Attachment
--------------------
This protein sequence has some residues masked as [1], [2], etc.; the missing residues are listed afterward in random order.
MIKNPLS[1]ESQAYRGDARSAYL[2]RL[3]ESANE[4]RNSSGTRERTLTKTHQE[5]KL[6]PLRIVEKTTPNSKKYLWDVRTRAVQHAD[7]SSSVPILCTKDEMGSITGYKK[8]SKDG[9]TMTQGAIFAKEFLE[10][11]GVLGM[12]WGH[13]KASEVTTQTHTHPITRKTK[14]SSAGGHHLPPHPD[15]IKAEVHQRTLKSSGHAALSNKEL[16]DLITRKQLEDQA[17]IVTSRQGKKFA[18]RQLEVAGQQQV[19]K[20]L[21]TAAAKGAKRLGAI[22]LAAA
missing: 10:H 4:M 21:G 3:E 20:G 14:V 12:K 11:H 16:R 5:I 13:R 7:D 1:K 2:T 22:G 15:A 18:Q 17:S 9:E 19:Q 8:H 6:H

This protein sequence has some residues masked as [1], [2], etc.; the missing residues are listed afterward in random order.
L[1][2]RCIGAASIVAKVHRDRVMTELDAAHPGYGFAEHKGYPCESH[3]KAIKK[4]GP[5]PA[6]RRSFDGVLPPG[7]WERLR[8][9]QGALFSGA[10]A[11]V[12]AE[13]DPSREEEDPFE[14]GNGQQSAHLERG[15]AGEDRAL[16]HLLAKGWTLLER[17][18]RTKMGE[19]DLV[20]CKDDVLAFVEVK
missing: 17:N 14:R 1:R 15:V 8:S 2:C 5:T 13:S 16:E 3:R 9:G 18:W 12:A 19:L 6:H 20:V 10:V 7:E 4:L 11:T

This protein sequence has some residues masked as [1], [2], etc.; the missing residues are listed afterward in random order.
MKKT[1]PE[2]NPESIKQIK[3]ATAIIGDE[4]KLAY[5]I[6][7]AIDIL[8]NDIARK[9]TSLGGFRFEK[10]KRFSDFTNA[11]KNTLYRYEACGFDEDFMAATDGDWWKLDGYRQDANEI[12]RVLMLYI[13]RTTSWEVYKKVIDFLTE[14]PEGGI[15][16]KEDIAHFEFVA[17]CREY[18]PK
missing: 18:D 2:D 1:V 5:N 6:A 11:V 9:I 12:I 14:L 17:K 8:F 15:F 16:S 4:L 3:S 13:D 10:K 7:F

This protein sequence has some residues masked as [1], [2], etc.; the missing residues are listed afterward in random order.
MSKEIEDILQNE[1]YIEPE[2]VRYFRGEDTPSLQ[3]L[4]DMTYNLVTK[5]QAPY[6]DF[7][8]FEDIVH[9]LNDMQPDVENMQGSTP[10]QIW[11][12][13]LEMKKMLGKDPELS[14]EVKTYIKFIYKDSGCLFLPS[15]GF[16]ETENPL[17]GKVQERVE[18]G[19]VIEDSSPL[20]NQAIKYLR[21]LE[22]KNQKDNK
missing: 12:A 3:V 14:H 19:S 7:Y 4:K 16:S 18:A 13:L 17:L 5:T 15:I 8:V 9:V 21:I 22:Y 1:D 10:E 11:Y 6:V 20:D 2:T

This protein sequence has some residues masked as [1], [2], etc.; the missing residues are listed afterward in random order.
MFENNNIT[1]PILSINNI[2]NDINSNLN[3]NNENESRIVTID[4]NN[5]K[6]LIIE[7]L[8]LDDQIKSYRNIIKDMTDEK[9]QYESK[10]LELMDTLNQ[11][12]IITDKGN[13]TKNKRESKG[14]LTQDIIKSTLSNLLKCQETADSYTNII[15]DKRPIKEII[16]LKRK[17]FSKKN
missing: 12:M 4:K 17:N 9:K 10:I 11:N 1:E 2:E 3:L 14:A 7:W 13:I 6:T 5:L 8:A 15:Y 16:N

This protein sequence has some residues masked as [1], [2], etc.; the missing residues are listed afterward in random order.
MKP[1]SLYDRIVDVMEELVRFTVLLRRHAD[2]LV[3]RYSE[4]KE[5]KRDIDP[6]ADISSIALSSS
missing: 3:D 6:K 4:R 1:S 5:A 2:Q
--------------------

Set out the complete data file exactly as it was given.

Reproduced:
This protein sequence has some residues masked as [1], [2], etc.; the missing residues are listed afterward in random order.
MIKNPLS[1]ESQAYRGDARSAYL[2]RL[3]ESANE[4]RNSSGTRERTLTKTHQE[5]KL[6]PLRIVEKTTPNSKKYLWDVRTRAVQHAD[7]SSSVPILCTKDEMGSITGYKK[8]SKDG[9]TMTQGAIFAKEFLE[10][11]GVLGM[12]WGH[13]KASEVTTQTHTHPITRKTK[14]SSAGGHHLPPHPD[15]IKAEVHQRTLKSSGHAALSNKEL[16]DLITRKQLEDQA[17]IVTSRQGKKFA[18]RQLEVAGQQQV[19]K[20]L[21]TAAAKGAKRLGAI[22]LAAA
missing: 10:H 4:M 21:G 3:E 20:G 14:V 12:K 11:H 16:R 5:I 13:R 7:D 1:K 2:T 22:G 15:A 18:Q 17:S 9:E 19:Q 8:H 6:H

This protein sequence has some residues masked as [1], [2], etc.; the missing residues are listed afterward in random order.
L[1][2]RCIGAASIVAKVHRDRVMTELDAAHPGYGFAEHKGYPCESH[3]KAIKK[4]GP[5]PA[6]RRSFDGVLPPG[7]WERLR[8][9]QGALFSGA[10]A[11]V[12]AE[13]DPSREEEDPFE[14]GNGQQSAHLERG[15]AGEDRAL[16]HLLAKGWTLLER[17][18]RTKMGE[19]DLV[20]CKDDVLAFVEVK
missing: 17:N 14:R 1:R 15:V 8:S 2:C 5:T 13:S 16:E 3:R 9:G 18:W 12:A 19:L 6:H 20:V 10:V 7:E 4:L 11:T

This protein sequence has some residues masked as [1], [2], etc.; the missing residues are listed afterward in random order.
MKKT[1]PE[2]NPESIKQIK[3]ATAIIGDE[4]KLAY[5]I[6][7]AIDIL[8]NDIARK[9]TSLGGFRFEK[10]KRFSDFTNA[11]KNTLYRYEACGFDEDFMAATDGDWWKLDGYRQDANEI[12]RVLMLYI[13]RTTSWEVYKKVIDFLTE[14]PEGGI[15][16]KEDIAHFEFVA[17]CREY[18]PK
missing: 18:D 2:D 1:V 5:N 6:A 11:V 9:I 12:I 14:L 17:K 8:F 15:F 16:S 4:L 3:S 13:D 10:K 7:F

This protein sequence has some residues masked as [1], [2], etc.; the missing residues are listed afterward in random order.
MSKEIEDILQNE[1]YIEPE[2]VRYFRGEDTPSLQ[3]L[4]DMTYNLVTK[5]QAPY[6]DF[7][8]FEDIVH[9]LNDMQPDVENMQGSTP[10]QIW[11][12][13]LEMKKMLGKDPELS[14]EVKTYIKFIYKDSGCLFLPS[15]GF[16]ETENPL[17]GKVQERVE[18]G[19]VIEDSSPL[20]NQAIKYLR[21]LE[22]KNQKDNK
missing: 12:A 3:V 14:H 19:S 7:Y 4:K 16:S 18:A 13:L 17:L 5:T 15:I 8:V 9:V 21:I 22:Y 1:D 10:E 11:Y 6:V 20:D 2:T

This protein sequence has some residues masked as [1], [2], etc.; the missing residues are listed afterward in random order.
MFENNNIT[1]PILSINNI[2]NDINSNLN[3]NNENESRIVTID[4]NN[5]K[6]LIIE[7]L[8]LDDQIKSYRNIIKDMTDEK[9]QYESK[10]LELMDTLNQ[11][12]IITDKGN[13]TKNKRESKG[14]LTQDIIKSTLSNLLKCQETADSYTNII[15]DKRPIKEII[16]LKRK[17]FSKKN
missing: 12:M 4:K 17:N 9:K 10:I 11:N 1:E 2:E 3:L 14:A 7:W 13:I 6:T 5:L 8:A 15:Y 16:N

This protein sequence has some residues masked as [1], [2], etc.; the missing residues are listed afterward in random order.
MKP[1]SLYDRIVDVMEELVRFTVLLRRHAD[2]LV[3]RYSE[4]KE[5]KRDIDP[6]ADISSIALSSS
missing: 3:D 6:K 4:R 1:S 5:A 2:Q